for n_steps, pred_list in predictions.items():
    for x in range(n_steps):
        pred_list.insert(0, float('nan'))
        pred_list.pop()

This inserts some 0’s and nans into the predictions and later crashes the accuracy_score calculation with a divide by 0:

acc_lists = {1: [], 5: []} # i added this one for graphing
# calculate predictive accuracy, RMS
accuracy         = {1: 0, 5: 0}
accuracy_samples = {1: 0, 5: 0}
for idx, inp in enumerate(inputs):
    for n in predictions: # for each [N]umber of timesteps ahead which was predicted
        val = predictions[n][idx]
        if not math.isnan(val):
            accuracy[n] += (inp - val) ** 2 # RMSE
            accuracy_samples[n] += 1
    for n in sorted(predictions):
#         print("accuracy[n]: ",accuracy[n], "    accuracy_samples[n]:  ",accuracy_samples[n])
        accuracy[n] = (accuracy[n] / accuracy_samples[n]) ** .5
#         print("Predictive Error (root-mean-squared): ", n, "steps ahead:", accuracy[n])
#         print()
        acc_lists[n].append(accuracy[n]) # add to lists
        
    print('Anomaly Mean: ', np.mean(anomaly))
    print('Anomaly Std: ', np.std(anomaly))

The div0 seems to happen near the end, with accuracy[n] = (accuracy[n] / accuracy_samples[n]) ** .5.
I tried skipping this loop entirely in the run, and it… kinda looks like it works. Dunno.

I’m not sure of the ramifications of my two workarounds; perhaps the added pre-training loop induces overfitting, perhaps the lack of prediction-shift means the predictions are misaligned and useless? Not sure.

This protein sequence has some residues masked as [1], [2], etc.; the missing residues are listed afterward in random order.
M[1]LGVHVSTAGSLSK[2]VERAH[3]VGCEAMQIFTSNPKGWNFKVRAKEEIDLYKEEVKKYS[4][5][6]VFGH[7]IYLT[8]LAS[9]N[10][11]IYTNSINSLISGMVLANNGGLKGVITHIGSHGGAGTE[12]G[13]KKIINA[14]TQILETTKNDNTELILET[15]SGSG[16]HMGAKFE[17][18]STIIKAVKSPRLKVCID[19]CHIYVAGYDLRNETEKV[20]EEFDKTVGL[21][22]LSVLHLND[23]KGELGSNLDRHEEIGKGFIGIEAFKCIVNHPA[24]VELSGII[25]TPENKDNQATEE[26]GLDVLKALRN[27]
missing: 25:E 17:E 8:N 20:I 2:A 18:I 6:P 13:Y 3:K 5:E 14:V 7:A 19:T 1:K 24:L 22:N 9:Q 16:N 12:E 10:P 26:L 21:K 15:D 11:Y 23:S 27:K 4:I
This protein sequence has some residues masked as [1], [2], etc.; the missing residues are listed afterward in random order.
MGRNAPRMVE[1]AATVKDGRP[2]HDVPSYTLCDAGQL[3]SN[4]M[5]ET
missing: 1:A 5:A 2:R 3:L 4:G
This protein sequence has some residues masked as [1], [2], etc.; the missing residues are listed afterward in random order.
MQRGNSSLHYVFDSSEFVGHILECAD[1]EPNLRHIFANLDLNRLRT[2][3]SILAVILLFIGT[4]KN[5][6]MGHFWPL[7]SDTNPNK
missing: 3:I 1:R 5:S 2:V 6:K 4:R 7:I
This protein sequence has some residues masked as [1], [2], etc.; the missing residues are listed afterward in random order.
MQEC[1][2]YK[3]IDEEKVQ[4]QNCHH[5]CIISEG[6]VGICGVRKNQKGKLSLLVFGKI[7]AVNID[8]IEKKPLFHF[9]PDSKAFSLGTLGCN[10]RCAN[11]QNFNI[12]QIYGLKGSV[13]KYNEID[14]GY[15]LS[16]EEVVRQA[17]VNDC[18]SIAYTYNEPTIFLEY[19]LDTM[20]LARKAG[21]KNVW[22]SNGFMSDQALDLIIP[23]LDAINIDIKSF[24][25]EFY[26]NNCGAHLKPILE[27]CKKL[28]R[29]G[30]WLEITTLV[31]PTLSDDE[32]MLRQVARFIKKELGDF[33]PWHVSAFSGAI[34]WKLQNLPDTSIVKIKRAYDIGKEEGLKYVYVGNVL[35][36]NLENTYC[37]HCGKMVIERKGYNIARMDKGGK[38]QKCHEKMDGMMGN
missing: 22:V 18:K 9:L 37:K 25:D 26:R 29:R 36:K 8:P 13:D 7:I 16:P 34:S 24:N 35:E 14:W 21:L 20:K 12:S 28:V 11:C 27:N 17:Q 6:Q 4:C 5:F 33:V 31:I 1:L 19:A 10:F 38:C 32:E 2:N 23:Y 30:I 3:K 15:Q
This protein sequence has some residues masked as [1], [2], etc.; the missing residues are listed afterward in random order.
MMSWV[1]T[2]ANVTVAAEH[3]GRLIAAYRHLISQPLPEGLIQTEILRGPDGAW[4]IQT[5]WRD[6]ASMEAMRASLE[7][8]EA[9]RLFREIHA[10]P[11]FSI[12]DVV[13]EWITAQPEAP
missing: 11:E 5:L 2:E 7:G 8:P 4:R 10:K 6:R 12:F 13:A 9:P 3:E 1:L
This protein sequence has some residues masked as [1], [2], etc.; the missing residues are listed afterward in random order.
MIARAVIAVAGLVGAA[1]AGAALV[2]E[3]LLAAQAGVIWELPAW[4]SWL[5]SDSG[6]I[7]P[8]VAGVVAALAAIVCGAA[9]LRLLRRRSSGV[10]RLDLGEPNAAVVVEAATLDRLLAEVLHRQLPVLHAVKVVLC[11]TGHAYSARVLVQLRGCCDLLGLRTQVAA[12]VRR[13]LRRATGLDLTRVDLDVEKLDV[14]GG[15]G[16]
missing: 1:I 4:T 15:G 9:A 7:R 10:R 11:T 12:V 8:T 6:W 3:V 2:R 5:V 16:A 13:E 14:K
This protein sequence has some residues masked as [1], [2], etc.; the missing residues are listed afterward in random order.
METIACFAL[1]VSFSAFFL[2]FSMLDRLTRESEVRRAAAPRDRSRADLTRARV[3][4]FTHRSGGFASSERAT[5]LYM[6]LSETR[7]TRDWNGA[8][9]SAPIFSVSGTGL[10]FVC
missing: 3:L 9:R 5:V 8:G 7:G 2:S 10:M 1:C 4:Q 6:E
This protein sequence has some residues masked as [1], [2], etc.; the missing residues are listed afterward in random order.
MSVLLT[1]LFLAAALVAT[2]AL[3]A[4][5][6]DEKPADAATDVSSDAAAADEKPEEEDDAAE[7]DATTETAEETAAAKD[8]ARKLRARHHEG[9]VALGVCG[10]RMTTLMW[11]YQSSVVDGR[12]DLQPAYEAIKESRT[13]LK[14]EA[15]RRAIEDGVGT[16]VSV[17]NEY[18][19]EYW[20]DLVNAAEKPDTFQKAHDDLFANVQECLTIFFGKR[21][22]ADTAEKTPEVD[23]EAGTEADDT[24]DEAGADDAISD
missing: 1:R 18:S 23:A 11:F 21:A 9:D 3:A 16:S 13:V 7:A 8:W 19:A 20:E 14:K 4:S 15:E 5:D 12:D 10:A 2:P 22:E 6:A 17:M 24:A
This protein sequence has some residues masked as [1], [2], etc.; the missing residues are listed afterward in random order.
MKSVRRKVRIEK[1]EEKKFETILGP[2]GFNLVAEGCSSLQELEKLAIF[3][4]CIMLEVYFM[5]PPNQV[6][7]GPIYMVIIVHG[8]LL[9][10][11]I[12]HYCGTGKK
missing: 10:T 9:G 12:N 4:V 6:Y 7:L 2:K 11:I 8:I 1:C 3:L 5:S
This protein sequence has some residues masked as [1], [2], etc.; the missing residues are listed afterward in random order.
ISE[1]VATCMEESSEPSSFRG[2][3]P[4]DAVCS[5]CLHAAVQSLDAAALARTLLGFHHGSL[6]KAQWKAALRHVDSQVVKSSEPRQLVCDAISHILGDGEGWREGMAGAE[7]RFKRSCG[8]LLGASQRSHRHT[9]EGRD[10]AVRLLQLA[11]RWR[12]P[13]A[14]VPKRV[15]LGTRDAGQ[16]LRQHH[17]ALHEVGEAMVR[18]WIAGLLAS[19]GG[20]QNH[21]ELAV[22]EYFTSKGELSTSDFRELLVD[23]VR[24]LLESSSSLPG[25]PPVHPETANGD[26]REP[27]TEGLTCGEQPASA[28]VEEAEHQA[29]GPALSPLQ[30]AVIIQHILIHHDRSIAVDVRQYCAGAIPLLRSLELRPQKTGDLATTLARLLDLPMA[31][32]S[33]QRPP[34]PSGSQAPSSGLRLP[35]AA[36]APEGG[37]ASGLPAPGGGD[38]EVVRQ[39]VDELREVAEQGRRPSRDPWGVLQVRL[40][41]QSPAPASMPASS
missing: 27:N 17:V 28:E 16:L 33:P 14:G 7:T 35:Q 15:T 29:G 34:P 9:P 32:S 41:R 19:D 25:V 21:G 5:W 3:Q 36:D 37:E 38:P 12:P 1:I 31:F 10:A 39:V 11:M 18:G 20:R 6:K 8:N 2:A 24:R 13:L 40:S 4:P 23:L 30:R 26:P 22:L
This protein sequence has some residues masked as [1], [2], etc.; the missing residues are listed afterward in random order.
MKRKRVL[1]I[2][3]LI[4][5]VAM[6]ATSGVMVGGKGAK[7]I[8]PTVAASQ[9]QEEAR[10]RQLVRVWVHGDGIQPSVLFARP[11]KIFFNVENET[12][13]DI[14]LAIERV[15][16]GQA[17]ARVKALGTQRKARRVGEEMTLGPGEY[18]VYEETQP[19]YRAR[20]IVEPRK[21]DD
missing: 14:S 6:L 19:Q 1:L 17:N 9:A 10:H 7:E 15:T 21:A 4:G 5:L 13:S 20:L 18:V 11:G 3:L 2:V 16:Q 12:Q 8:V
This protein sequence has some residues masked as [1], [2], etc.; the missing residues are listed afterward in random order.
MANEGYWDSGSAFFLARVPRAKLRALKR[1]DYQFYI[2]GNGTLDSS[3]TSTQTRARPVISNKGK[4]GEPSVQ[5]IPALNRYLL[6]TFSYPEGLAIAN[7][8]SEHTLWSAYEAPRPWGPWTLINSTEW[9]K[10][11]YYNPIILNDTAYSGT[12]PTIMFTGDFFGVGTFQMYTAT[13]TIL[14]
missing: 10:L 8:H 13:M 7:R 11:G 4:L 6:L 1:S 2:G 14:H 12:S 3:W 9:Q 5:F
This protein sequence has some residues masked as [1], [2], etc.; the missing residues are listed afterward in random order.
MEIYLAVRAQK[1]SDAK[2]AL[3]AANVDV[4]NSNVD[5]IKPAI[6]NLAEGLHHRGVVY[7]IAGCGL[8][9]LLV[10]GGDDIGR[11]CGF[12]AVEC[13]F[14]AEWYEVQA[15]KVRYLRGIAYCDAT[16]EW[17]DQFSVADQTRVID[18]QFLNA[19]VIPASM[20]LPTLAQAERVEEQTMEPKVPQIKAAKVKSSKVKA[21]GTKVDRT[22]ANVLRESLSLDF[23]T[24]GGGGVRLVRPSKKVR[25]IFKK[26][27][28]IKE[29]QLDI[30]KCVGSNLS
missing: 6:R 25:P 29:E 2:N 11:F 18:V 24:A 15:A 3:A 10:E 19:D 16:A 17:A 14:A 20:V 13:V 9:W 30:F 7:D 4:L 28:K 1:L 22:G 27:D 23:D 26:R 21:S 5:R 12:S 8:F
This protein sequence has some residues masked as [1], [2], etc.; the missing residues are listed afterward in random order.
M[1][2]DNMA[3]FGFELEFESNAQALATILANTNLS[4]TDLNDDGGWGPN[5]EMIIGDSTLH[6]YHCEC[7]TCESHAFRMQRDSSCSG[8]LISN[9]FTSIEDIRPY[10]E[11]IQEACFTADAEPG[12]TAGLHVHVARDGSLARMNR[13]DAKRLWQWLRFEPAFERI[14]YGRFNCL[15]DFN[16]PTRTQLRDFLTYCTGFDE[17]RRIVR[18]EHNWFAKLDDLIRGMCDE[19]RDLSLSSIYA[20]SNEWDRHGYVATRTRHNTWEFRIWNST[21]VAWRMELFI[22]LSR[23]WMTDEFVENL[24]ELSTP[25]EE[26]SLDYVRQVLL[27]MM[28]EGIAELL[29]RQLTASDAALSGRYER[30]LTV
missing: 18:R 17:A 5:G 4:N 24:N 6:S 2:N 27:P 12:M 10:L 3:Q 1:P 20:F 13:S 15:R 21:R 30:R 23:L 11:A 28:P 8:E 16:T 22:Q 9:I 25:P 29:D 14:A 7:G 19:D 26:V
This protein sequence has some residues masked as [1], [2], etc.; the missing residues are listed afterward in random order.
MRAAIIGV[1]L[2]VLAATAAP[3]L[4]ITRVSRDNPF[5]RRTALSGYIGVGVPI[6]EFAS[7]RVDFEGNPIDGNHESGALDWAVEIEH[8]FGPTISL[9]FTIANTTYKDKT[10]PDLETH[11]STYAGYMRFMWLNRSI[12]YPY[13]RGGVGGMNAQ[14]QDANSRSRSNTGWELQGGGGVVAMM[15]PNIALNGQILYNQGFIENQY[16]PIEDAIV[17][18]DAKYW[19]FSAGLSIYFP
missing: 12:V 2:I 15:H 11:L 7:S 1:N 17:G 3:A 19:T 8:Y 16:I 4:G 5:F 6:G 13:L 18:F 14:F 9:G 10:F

If anyone’s got some feedback or ideas on how to improve this, please throw them my way. Looking through NuPIC’s docs, what with modelFactory and such, it feels like Keras to the htm.core’s PyTorch - though I certainly can’t complain about learning the more granular workings of HTM code.

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That figure is a nice benchmark comparison for my own project! Could I trouble you to post a version with the anomaly likelihoods as well?

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It’s perhaps easiest if you look at the Jupyter notebook that has been adapted to htm.core.
Here is a link:
https://drive.google.com/file/d/10zGB_1gx8lTa4I3MnPeZ0n_Y1qx9xcCa/view?usp=sharing

To run:

  • Put notebook at the root directory of htm.core
  • Activate your python environment for htm.core
  • From command line execute “jupyter notebook”